Posted : May 2012Author : Shraddha Yawalkar
The human race has a long way from living in caves in the strong age to planning to settle on different planets in this technologically advanced age. All this has become possible because of the curiosity of few intelligent individuals in the movement of astral bodies in the sky. They observed the movements of various planets in space night and day and chartered their path, speed and locations in the sky at different times for the posterity. Over a period of time, such individuals came together, formed an association and started publishing their results for the knowledge of general public. It was because of the royal patronage that different types of “ephemeris” ( detailed day-to-day movements of the planets in the sky) based on either the sun or moon came into existence. Over a period of time these were refined further. A variety of such calendars existed all over the world, some of which are given below.
The Mayan calendar is of remarkable accuracy and complexity. It is an arrangement of calendars used in pre-Columbian Mesoamerica, and in many modern communities in highland Guatemala and in Veracruz, Oaxaca and Chiapas, Mexico. Along with those of the Aztecs, these calendars are the most completely understood. The Mayan calendar uses three different dating systems in parallel. These are the Long Count, the Tzolkin (divine calendar) and the Haab (civil calendar). Out of these, only the Haab has a direct relationship to the length of the year. Contrary to popular belief, the Mayan calendar did not predict “the end of the world” in 2012.
The Aztec calendar was an alteration of the Mayan calendar. It consisted of a 365 day agricultural calendar as well as a 260-day sacred calendar. It is currently on display at the Museo Nacional de Antropologia in Mexico City, Mexico. What’s fascinating about this calendar is that every year has a “no time” period-days “outside the calendar” to freely celebrate life. There are a total of five “nameless days” at the end of every Mayan solar year. This is supposed to be a phase of transition and prepation for the next year.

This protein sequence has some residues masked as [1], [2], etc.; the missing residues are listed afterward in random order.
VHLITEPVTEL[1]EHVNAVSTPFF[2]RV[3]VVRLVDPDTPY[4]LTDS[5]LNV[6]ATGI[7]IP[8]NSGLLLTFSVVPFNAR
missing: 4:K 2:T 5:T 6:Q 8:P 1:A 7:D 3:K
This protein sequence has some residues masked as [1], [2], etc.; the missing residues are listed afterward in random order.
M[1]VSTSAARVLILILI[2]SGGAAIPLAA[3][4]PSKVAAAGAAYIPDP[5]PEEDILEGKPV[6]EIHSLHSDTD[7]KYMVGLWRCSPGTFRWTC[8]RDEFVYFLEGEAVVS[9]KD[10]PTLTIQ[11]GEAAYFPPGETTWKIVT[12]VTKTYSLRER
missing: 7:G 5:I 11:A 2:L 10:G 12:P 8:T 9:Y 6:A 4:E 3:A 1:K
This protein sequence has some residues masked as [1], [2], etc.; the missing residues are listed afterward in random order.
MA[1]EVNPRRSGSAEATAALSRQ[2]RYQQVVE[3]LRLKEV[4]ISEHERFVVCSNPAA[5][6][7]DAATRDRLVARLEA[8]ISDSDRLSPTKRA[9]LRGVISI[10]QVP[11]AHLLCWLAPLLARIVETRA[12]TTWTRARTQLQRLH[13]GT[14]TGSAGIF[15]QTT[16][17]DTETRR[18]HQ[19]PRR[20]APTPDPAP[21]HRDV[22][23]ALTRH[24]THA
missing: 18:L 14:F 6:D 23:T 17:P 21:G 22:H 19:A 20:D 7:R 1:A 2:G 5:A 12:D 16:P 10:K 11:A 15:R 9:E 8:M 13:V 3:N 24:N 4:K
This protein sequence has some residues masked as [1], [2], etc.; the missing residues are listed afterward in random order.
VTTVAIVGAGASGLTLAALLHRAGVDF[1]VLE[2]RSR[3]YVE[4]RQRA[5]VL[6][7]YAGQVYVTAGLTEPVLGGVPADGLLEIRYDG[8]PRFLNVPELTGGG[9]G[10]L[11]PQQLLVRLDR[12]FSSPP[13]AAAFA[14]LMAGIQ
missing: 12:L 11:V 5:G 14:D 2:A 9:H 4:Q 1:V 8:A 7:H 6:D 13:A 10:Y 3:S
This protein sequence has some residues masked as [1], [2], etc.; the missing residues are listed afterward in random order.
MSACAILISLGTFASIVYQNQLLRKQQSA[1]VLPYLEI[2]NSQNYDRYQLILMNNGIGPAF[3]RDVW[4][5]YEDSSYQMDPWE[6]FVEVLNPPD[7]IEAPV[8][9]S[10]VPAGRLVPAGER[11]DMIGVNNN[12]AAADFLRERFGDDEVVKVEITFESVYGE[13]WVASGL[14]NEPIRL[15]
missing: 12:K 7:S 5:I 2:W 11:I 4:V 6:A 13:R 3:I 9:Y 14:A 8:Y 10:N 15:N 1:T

2) Ancient Egyptian Calendar
The history of Egyptian astronomy dates back to 5th Millennium BC. Their calendar is one of the oldest of our time and began with the discovery of stone circles at Nabta Playa. The ancient civil Egyptian calendar had a year that was 365 days long as was divided into 12 months of 30 days each. They also had 5 extra days at the end of each year. The months were divided into three weeks of ten days each. The stone circles tell us that they were accomplished at marking time and probably predicting the coming of the floods. They also developed a system of constellations that appear to be of native origin and independent from the work of the Greeks and Mesopotamians. They also had magnificent presentation, full of pictoglyphs on paper made from the papyrus plant.
3) Ancient Russian (Slavic-Aryan) calendars
The Russians initially followed the Julian calendar. It was intended to approximate the solar year. Although, the Gregorian calendar was adopted by the Russians in 1918, the Russian Orthodox Church continued to use the Julian calendar. The Russian calendar, even today is presently in a slightly different way.
4) The Canterbury Astrolabe Quadrant
This is a medieval astrolabe which dates back to 1388. It was found in an archeological dig at the House of Agnes, a bed and breakfast hotel in Canterbury, Kent, England in 2005. It is the first astrolabe which has been found during an archaeological dig. Astrolabes are instruments which with the help of the position of the sun and stars allow their users to tell the time and determine their geographical latitude.
5) The Ancient Indian calendar
It is traditionally known as “panchanga”. It is based on the lunar cycle. A day is measured as the time between one sunrise and the next. Similarly, a month is the period from one moon cycle to the next. A lunar month lasts 28 days. A year is measured from the beginning of a season until its return. A lunar year lasts 12 months or 254 solar days. An additional month known as “adhika” is added to the calendar at five-yearly intervals as a lunar year falls short of a solar year by 12 days. Each month is divided into two cycles of the moon (new moon to full moon and back). There are 4 seasons in a year and a season is known as “rtu”. Today, there are several regional Indian calendars as well as Indian National calendar. Some of these are the Bengali calendar, Nepali calendar, Tamil calendar and Kannada calendar.